Logitech Pocket Digital Review

Published on: December 12, 2002
Last Updated: December 12, 2002

Logitech Pocket Digital Review

Published on: December 12, 2002
Last Updated: December 12, 2002

It’s not the best digital camera, but the Logitech Pocket Digital could be the neatest gadget of the year.

This brushed-aluminum point-and-shooter not only fits in your pocket, it fits in the credit-card compartment of your wallet — it’s no larger than a laptop’s PC Card, half an inch thick and 1.8 ounces — yet snaps and stores over 50 images before needing to be emptied (images uploaded to your PC).

Battery life is ample; controls, including a self-timer, are simple; and a sliding lens cover lets you slip the device into a shirt pocket or purse so you’re always ready to capture a snap.

And while most entry-level consumer cameras cost $300 to $400, the Logitech is almost an impulse buy at $130.

So what’s the catch? There are several: Unlike virtually all digital cameras (including Casio’s recently announced, almost-as-small Exilim), the Pocket Digital has no LCD monitor to frame a shot or review your pics — you can’t see images till they’re transferred to your computer.

It has no flash for indoor shots, no zoom or closeup mode, no removable storage or replaceable battery.

While Logitech advertises “1.3-megapixel images,” that’s a fib — the camera’s CMOS sensor captures 640 by 480 (VGA) resolution, and your image-editing software can probably do a better job of enlarging or interpolating images to 1,280 by 960 pixels than the Pocket Digital does. And even sticking to 640 by 480, image quality is strictly Instamatic.

But hey, Kodak sold a lot of Instamatics. And if you’d like an ultra-simple, always-in-hand camera — one you can carry at all times, or even forget you’re carrying — to snap images for your Web site or for e-mail to family and friends, the Pocket Digital is hard to resist.

Eat Your Heart Out, 007

Easily mistaken for a business-card holder, the Pocket Digital measures 3.5 by 2.25 by 0.5 inches closed — you turn it on by sliding the case open, increasing its length by half an inch and revealing the viewfinder and tiny fixed-focus (F/3.8, equivalent to 47mm on a 35mm film camera) lens.

The shutter (what Logitech helpfully calls Picture Taking) button is on top; a tiny port for the supplied USB cable is on the left.

Aside from the viewfinder, the only rear-panel controls are two buttons below a 0.5-inch-square LCD that shows battery status; the number of shots left in the camera’s 16MB of flash memory (counting down from 52); a big or small rectangle to indicate image size; and whether the self-timer and function beep sounds are active.

One button toggles the sounds and, when pressed for more than a second, the self-timer.

The latter offers a 12-second, beeping delay between pressing the shutter and taking the picture, if you can put the camera on a table or bench propped against a soda can or sunglasses or something.

The other button switches between 640 by 480 and 1,280 by 960 image size — the 52-shot capacity is unaffected by your choice.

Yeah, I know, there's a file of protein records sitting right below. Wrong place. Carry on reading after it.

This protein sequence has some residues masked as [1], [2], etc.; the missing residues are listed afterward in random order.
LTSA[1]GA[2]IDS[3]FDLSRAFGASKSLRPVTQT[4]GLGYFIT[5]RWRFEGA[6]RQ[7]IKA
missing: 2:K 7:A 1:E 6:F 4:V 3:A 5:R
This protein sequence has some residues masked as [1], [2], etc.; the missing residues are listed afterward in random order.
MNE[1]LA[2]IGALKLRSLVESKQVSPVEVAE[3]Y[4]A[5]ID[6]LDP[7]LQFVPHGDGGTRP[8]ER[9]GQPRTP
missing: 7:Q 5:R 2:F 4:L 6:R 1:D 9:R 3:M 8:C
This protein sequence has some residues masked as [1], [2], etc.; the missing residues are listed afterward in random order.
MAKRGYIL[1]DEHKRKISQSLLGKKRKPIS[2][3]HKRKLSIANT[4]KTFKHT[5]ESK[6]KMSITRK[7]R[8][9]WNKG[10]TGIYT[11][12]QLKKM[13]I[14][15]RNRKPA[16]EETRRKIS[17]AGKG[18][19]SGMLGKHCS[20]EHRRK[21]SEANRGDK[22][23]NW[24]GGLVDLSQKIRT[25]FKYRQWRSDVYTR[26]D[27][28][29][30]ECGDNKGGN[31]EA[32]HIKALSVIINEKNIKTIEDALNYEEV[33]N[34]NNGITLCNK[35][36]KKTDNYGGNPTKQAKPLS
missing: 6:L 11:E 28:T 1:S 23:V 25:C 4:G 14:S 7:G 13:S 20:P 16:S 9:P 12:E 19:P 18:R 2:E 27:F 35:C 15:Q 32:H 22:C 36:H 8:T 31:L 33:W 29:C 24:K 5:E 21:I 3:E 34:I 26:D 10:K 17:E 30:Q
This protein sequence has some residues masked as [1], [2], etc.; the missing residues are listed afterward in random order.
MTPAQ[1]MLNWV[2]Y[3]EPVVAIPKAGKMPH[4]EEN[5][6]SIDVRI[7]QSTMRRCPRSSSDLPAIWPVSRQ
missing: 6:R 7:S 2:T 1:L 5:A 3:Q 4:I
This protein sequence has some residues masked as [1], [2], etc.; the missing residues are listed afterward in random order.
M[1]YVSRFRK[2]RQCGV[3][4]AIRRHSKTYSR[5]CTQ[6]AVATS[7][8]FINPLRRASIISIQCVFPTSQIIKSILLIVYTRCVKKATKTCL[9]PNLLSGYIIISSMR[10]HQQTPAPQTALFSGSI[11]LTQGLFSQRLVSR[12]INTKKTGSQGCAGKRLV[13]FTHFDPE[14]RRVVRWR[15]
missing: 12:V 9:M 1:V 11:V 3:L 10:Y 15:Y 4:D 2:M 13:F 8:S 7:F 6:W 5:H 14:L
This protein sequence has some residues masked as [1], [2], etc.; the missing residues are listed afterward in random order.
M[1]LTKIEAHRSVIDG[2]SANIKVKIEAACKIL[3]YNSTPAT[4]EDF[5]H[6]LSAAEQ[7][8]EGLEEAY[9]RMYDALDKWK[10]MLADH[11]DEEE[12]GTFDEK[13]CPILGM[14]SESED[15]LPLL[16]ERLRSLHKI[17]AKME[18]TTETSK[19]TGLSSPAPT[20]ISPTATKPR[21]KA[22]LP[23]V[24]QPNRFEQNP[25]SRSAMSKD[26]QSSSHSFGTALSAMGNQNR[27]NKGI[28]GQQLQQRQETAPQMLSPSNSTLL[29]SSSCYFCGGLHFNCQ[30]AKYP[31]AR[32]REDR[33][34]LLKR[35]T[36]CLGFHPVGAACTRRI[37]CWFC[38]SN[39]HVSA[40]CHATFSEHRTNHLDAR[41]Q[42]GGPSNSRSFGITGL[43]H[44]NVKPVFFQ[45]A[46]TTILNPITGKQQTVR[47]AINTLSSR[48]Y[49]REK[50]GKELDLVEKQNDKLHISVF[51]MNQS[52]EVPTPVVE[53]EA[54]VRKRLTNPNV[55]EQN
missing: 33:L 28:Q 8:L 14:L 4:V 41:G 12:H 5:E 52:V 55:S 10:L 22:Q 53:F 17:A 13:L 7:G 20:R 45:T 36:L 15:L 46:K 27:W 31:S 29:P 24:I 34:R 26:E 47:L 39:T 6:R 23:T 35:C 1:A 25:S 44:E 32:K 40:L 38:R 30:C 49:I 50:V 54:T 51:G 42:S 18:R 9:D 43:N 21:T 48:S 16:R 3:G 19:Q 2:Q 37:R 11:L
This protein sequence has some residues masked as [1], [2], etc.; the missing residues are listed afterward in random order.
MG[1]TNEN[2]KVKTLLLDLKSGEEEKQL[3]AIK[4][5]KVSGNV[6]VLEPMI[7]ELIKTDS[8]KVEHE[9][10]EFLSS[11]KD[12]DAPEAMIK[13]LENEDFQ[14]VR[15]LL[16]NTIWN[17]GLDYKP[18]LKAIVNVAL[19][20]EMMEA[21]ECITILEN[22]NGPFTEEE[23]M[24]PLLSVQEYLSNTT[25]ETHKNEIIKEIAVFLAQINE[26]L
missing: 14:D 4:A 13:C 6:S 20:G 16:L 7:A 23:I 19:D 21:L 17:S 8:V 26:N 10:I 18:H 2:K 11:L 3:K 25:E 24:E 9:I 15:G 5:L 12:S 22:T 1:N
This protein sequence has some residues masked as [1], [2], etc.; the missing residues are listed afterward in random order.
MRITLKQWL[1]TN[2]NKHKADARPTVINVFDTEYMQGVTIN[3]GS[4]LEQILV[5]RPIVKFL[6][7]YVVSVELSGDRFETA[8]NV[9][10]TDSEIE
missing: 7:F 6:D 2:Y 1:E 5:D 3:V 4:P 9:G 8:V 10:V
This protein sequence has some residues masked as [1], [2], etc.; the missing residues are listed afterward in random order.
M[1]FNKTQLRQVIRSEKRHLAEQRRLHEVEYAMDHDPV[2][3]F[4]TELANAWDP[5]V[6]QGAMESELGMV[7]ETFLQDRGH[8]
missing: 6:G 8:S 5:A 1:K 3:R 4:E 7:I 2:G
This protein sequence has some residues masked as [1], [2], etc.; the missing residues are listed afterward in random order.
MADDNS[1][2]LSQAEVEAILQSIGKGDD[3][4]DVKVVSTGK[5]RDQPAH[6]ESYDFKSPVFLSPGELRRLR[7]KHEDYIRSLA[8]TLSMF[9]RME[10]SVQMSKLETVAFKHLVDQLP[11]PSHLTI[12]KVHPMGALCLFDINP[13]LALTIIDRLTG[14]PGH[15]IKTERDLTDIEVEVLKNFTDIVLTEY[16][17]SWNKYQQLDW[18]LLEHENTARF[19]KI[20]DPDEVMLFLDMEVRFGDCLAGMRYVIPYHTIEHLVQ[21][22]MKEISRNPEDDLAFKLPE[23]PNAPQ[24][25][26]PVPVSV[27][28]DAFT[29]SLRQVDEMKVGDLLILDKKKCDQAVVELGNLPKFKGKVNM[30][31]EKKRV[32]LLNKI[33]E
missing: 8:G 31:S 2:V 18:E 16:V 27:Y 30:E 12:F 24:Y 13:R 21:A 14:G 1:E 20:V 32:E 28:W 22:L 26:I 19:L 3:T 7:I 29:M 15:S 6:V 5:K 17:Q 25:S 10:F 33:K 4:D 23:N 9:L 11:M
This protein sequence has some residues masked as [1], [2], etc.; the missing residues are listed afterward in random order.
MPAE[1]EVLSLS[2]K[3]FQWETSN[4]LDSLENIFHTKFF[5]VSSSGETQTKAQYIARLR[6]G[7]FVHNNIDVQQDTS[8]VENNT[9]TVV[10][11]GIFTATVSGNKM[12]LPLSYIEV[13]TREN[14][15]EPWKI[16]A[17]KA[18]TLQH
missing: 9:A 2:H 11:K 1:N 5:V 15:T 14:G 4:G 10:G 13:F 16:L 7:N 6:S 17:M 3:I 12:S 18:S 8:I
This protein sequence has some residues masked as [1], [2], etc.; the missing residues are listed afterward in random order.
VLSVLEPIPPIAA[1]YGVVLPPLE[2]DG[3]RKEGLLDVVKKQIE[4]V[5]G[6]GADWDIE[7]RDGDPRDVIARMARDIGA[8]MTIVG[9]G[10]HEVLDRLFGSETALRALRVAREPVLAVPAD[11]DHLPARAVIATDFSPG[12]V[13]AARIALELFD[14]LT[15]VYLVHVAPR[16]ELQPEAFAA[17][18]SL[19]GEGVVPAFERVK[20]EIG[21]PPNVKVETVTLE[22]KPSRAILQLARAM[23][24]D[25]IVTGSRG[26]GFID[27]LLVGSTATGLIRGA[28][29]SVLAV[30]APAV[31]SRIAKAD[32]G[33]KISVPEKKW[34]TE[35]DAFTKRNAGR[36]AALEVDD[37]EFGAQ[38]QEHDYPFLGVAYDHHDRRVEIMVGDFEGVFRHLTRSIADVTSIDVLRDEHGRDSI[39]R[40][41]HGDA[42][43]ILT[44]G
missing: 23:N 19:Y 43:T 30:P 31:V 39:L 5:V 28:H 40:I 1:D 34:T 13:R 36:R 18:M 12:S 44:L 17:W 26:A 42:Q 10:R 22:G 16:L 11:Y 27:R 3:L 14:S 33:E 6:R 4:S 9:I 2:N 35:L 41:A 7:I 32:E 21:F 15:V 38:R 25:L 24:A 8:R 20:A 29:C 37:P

Held in, it lets you delete the previous or all images in memory, if you know you took a blurred or accidentally-pointed-backwards shot without even seeing it.

The USB cable serves a dual purpose. First, once you install the provided Windows 98/Me/2000/XP driver, connecting the camera and your PC is all it takes to summon a dialog box with one button to transfer images to the folder of your choice (automatically clearing the camera’s memory for the next batch); a full 52-shot download took 2 minutes and 10 seconds on our Celeron/1.3 desktop.

You can’t drag and drop images from the Logitech within Windows Explorer as you can with many USB cameras, but on the plus side, you can plug and unplug the camera without fussing with “remove or stop hardware” dialogs. MGI’s PhotoSuite 4 image editor is also supplied on the driver CD.

Second, plugging the Pocket Digital into a USB port tops off its built-in, lithium-polymer battery.

If you take a full set of snapshots, make a quick PC pit stop to download them, shoot another 52, and so on, you’ll drain the battery after three or four sets (i.e., over 150 shots).

But in normal use, you may never exhaust the battery, as long as you leave the camera connected while cataloging or editing the images you just downloaded.

And both the battery and image capacity are sufficient to slip the Logitech into a pocket and head out for a weekend trip.

It doesn’t get much more convenient than that, although you can’t dawdle when framing shots — to save energy, the camera automatically switches off after 30 seconds’ inactivity and must be closed and reopened to continue shooting.

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Written by Bobby

Bobby Lawson is a seasoned technology writer with over a decade of experience in the industry. He has written extensively on topics such as cybersecurity, cloud computing, and data analytics. His articles have been featured in several prominent publications, and he is known for his ability to distill complex technical concepts into easily digestible content.